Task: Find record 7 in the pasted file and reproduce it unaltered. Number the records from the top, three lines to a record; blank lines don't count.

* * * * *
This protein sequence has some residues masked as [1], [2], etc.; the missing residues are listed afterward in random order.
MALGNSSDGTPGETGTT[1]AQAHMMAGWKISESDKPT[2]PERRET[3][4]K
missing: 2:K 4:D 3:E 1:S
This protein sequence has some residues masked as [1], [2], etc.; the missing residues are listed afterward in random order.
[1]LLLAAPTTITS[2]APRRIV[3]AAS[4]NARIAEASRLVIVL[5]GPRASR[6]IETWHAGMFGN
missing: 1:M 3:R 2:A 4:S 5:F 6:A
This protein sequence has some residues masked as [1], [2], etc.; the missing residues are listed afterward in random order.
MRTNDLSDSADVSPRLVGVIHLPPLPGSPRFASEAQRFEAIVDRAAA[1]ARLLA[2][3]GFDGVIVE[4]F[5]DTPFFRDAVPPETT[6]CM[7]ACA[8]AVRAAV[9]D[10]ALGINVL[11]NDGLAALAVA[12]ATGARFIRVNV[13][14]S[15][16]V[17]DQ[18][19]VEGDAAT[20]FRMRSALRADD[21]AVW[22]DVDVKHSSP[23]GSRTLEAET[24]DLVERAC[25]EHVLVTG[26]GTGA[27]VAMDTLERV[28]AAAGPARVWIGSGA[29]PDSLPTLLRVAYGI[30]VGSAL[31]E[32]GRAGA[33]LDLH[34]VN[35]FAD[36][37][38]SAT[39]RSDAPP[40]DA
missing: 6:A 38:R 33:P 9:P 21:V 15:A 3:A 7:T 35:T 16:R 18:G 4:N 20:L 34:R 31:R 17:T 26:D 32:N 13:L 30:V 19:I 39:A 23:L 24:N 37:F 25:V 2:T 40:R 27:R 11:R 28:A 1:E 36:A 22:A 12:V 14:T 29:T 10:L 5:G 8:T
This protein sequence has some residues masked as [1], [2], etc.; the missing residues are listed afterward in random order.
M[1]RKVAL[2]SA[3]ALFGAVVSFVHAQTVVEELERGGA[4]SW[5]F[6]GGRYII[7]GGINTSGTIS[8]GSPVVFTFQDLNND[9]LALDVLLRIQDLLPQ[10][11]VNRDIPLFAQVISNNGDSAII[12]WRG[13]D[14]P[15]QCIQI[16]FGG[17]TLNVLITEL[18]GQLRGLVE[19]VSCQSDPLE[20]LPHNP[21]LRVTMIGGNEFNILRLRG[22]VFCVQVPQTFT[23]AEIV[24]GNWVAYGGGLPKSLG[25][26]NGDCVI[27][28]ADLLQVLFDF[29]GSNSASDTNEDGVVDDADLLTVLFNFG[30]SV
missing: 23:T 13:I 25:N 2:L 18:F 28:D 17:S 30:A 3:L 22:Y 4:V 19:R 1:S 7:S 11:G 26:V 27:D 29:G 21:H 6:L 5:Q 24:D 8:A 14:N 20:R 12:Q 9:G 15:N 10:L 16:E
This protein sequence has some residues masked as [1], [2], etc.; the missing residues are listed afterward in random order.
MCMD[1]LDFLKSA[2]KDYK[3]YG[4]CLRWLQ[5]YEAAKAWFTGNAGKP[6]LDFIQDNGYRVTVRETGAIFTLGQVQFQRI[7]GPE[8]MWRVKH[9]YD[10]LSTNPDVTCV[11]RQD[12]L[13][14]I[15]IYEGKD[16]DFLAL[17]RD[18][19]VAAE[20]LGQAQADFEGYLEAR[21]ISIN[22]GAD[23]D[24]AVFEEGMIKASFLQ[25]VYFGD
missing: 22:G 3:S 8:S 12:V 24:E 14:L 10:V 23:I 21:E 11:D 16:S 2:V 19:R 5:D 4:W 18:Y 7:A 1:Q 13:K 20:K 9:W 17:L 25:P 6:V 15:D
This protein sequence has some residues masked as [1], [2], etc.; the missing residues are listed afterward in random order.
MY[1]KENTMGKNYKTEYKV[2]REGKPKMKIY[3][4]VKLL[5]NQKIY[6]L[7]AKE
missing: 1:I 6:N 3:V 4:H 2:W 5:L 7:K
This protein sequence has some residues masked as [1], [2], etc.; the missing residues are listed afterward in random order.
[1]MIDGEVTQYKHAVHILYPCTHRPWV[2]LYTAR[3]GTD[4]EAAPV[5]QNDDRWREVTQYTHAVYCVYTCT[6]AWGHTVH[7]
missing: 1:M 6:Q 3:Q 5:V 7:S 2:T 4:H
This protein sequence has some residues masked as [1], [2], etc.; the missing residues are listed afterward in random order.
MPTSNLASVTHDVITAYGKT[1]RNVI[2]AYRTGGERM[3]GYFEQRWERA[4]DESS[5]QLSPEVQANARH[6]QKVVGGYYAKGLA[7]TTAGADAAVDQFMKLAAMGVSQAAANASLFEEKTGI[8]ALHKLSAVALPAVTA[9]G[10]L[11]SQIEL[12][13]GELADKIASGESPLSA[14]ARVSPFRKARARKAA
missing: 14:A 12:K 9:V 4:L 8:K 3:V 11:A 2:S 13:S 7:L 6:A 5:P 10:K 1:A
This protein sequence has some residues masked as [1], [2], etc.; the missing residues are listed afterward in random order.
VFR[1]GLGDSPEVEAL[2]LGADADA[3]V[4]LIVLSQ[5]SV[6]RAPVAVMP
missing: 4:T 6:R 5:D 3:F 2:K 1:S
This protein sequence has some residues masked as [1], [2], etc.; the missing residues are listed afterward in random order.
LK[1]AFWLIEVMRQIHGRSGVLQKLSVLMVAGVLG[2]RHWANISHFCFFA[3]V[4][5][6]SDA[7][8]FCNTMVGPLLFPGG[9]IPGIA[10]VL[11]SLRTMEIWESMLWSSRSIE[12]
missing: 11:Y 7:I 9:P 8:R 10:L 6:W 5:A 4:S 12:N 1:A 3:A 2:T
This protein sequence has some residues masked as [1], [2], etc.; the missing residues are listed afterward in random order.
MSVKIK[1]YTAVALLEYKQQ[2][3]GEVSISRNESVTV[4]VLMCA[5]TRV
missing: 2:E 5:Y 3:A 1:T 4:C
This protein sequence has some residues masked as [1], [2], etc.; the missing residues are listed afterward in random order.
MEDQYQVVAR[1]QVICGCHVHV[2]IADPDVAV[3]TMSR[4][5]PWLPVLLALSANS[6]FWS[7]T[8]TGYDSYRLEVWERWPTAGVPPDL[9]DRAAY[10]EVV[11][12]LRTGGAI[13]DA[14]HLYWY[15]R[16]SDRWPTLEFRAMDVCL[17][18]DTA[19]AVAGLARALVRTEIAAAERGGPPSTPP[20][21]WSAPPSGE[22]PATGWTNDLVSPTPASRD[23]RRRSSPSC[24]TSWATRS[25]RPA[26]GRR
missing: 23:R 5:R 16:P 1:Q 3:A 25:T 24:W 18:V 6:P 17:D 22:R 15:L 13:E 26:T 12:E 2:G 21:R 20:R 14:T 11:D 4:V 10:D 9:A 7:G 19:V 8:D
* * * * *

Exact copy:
This protein sequence has some residues masked as [1], [2], etc.; the missing residues are listed afterward in random order.
[1]MIDGEVTQYKHAVHILYPCTHRPWV[2]LYTAR[3]GTD[4]EAAPV[5]QNDDRWREVTQYTHAVYCVYTCT[6]AWGHTVH[7]
missing: 1:M 6:Q 3:Q 5:V 7:S 2:T 4:H